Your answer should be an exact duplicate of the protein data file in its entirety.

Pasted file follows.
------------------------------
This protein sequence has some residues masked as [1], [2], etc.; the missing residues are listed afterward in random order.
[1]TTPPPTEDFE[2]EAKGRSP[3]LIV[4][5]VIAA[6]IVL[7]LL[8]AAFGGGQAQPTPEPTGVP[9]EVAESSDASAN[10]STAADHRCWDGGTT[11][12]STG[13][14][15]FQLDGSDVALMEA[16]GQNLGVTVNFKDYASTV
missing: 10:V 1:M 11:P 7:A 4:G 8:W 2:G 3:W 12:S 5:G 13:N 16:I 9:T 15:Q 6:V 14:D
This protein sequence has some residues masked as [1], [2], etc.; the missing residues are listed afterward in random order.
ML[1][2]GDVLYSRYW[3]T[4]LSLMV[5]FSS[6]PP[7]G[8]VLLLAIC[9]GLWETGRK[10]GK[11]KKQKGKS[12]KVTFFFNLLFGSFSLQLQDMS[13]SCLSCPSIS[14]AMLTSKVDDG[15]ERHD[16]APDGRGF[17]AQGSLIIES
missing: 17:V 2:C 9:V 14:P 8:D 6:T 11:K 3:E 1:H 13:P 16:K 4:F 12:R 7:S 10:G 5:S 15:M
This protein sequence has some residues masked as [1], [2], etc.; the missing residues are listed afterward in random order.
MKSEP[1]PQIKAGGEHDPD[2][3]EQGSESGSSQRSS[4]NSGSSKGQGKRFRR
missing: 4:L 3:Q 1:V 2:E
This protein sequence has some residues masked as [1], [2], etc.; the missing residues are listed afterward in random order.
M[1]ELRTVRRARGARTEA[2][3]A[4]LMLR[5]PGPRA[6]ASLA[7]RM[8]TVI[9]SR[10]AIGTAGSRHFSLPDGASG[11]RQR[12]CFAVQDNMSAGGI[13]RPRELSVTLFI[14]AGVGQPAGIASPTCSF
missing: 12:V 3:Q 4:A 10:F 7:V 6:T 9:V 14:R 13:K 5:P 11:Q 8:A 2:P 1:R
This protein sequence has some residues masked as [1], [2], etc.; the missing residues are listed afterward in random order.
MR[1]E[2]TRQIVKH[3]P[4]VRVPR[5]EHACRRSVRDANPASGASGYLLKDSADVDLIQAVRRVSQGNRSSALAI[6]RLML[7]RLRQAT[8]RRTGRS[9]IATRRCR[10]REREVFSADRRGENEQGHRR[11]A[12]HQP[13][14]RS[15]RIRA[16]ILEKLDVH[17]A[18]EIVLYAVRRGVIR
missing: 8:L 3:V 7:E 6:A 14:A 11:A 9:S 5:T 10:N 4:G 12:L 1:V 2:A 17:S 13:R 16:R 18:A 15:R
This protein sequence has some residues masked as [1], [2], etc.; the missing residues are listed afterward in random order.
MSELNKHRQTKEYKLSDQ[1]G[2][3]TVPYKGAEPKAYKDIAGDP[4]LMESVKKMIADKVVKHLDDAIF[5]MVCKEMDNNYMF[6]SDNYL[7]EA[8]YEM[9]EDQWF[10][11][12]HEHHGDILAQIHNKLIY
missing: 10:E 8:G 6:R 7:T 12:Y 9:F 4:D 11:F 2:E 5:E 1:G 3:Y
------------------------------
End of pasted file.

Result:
This protein sequence has some residues masked as [1], [2], etc.; the missing residues are listed afterward in random order.
[1]TTPPPTEDFE[2]EAKGRSP[3]LIV[4][5]VIAA[6]IVL[7]LL[8]AAFGGGQAQPTPEPTGVP[9]EVAESSDASAN[10]STAADHRCWDGGTT[11][12]STG[13][14][15]FQLDGSDVALMEA[16]GQNLGVTVNFKDYASTV
missing: 10:V 1:M 11:P 7:A 4:G 8:W 2:G 3:W 12:S 5:G 13:N 16:I 9:T 15:Q 6:V 14:D
This protein sequence has some residues masked as [1], [2], etc.; the missing residues are listed afterward in random order.
ML[1][2]GDVLYSRYW[3]T[4]LSLMV[5]FSS[6]PP[7]G[8]VLLLAIC[9]GLWETGRK[10]GK[11]KKQKGKS[12]KVTFFFNLLFGSFSLQLQDMS[13]SCLSCPSIS[14]AMLTSKVDDG[15]ERHD[16]APDGRGF[17]AQGSLIIES
missing: 17:V 2:C 9:V 14:P 8:D 6:T 11:K 3:E 1:H 13:P 16:K 4:F 12:R 7:S 10:G 5:S 15:M
This protein sequence has some residues masked as [1], [2], etc.; the missing residues are listed afterward in random order.
MKSEP[1]PQIKAGGEHDPD[2][3]EQGSESGSSQRSS[4]NSGSSKGQGKRFRR
missing: 4:L 3:Q 1:V 2:E
This protein sequence has some residues masked as [1], [2], etc.; the missing residues are listed afterward in random order.
M[1]ELRTVRRARGARTEA[2][3]A[4]LMLR[5]PGPRA[6]ASLA[7]RM[8]TVI[9]SR[10]AIGTAGSRHFSLPDGASG[11]RQR[12]CFAVQDNMSAGGI[13]RPRELSVTLFI[14]AGVGQPAGIASPTCSF
missing: 12:V 3:Q 4:A 10:F 7:V 6:T 9:V 14:R 13:K 5:P 11:Q 8:A 2:P 1:R
This protein sequence has some residues masked as [1], [2], etc.; the missing residues are listed afterward in random order.
MR[1]E[2]TRQIVKH[3]P[4]VRVPR[5]EHACRRSVRDANPASGASGYLLKDSADVDLIQAVRRVSQGNRSSALAI[6]RLML[7]RLRQAT[8]RRTGRS[9]IATRRCR[10]REREVFSADRRGENEQGHRR[11]A[12]HQP[13][14]RS[15]RIRA[16]ILEKLDVH[17]A[18]EIVLYAVRRGVIR
missing: 8:L 3:V 7:E 6:A 14:A 11:A 9:S 5:T 10:N 4:G 12:L 1:V 2:A 17:S 13:R 16:R 18:A 15:R
This protein sequence has some residues masked as [1], [2], etc.; the missing residues are listed afterward in random order.
MSELNKHRQTKEYKLSDQ[1]G[2][3]TVPYKGAEPKAYKDIAGDP[4]LMESVKKMIADKVVKHLDDAIF[5]MVCKEMDNNYMF[6]SDNYL[7]EA[8]YEM[9]EDQWF[10][11][12]HEHHGDILAQIHNKLIY
missing: 10:E 8:G 6:R 7:T 12:Y 9:F 4:D 11:F 2:E 5:E 1:G 3:Y